I recently learned that a person commits suicide about every 12.3 minutes in the United States. That’s 42,773 Americans a year. This is a staggering statistic.
It got me thinking about my last 25 years in the accounts receivable management industry. I can point to about a half a dozen examples of prominent leaders taking their own lives. I think about the families, the companies, the communities that were impacted by the loss. Perhaps if the individual realized all of the love and affection around him or her different decisions made have been made. Unfortunately mental anguish can severely distort one’s view on life and others may not notice until it is too late.
Experts say the best way to prevent suicide is through early detection, diagnosis, and treatment of depression and other mood disorders. We often don’t learn that someone is in need of help until it is too late. As executives in business – and as professionals within our community – we can do our part to build awareness about suicide prevention. Too many people at risk don’t seek help so we have to reach out to them.
My wife found out about the American Foundation for Suicide Prevention last year, 26 years after tragedy struck her own family. The AFSP was started in 1987 by a small group of caring individuals who established a source of support for suicide research and education. These founding families – who have each lost someone to suicide – joined with scientists to create what is today the AFSP, a powerful advocate for mental health and suicide prevention.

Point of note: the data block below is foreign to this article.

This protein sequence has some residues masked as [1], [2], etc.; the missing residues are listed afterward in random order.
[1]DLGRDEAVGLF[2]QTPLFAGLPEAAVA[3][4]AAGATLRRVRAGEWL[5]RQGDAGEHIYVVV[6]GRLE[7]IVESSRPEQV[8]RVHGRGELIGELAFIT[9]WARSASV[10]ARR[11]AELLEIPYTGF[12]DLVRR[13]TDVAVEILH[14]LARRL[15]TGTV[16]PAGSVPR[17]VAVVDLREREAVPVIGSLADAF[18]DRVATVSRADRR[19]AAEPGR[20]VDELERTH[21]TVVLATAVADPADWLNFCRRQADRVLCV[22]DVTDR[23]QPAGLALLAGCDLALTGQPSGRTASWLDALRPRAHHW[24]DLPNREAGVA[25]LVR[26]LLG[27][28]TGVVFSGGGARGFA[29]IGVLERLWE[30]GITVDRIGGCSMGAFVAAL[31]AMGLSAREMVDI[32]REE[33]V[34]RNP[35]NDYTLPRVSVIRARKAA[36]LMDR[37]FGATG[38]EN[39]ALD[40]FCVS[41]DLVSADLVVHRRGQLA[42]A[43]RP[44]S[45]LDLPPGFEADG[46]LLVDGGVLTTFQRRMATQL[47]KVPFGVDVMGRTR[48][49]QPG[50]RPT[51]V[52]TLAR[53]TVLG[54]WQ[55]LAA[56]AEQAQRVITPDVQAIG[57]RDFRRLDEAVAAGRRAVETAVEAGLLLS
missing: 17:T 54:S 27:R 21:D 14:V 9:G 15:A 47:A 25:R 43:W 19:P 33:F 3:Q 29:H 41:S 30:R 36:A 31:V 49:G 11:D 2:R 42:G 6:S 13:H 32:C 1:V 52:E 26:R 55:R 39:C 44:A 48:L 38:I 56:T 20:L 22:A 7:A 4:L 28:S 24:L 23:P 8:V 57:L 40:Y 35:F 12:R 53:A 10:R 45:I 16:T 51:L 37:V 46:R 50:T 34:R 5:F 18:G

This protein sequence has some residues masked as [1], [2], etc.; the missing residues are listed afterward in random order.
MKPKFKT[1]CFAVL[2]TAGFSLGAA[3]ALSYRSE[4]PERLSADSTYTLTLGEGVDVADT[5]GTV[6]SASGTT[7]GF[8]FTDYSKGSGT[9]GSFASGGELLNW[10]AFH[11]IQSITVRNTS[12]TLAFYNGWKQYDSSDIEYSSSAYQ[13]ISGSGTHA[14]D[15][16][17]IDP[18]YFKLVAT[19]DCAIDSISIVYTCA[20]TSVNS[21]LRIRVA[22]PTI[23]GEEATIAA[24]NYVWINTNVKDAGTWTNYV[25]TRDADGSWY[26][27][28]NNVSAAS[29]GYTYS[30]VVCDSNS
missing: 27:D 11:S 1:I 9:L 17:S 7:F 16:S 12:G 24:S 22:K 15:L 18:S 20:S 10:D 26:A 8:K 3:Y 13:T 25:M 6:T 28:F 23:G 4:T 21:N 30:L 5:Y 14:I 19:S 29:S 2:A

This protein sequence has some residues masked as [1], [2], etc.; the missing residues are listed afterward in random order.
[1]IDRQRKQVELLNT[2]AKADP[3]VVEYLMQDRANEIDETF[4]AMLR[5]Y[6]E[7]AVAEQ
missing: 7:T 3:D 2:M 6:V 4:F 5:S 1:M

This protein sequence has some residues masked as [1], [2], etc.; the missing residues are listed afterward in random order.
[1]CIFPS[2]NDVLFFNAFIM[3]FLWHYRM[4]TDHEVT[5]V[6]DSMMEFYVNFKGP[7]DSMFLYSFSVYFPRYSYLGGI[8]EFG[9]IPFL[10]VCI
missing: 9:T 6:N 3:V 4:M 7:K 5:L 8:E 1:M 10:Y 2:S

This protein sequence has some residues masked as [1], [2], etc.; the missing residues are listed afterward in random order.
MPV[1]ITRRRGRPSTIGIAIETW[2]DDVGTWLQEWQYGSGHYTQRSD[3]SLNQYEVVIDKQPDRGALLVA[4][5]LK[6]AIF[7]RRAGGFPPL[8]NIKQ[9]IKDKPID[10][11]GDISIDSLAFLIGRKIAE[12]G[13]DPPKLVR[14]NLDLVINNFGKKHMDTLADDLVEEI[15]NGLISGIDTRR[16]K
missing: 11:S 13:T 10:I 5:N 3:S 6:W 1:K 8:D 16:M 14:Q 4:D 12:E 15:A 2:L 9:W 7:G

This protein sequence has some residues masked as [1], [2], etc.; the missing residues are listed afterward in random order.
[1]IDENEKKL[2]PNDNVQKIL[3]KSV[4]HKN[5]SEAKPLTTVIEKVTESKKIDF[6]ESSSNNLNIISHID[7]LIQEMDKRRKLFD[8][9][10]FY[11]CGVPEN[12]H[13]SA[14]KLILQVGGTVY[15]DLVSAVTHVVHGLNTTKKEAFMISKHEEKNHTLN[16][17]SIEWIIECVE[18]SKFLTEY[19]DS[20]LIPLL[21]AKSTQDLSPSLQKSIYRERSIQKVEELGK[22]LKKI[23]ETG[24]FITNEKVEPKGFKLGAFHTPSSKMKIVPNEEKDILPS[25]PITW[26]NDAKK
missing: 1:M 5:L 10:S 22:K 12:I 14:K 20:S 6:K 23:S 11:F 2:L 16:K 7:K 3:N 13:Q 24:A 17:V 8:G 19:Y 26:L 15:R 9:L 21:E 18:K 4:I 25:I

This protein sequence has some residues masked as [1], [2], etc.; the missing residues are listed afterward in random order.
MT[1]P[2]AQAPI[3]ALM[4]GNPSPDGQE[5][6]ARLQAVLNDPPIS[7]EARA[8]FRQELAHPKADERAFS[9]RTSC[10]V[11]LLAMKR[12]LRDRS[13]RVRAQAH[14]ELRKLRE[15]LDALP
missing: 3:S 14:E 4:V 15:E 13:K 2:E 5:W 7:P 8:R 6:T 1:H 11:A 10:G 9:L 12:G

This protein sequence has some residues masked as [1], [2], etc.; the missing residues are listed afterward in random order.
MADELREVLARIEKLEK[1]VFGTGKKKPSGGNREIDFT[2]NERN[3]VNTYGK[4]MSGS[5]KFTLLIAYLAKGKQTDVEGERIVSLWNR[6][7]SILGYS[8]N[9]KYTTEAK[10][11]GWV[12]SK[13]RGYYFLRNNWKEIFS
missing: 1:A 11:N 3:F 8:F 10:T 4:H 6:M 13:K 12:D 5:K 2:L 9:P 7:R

In June, my wife and I are walking all night through New York City to help build awareness for this important cause. The support we have already received from our community is overwhelming. To learn more about this wonderful event ad read our story, please visit our page.
If you decide to make a financial contribution I assure you that it will go to a worthwhile cause. I encourage you to open up discussions within your own families, companies, and communities. Change starts with communication.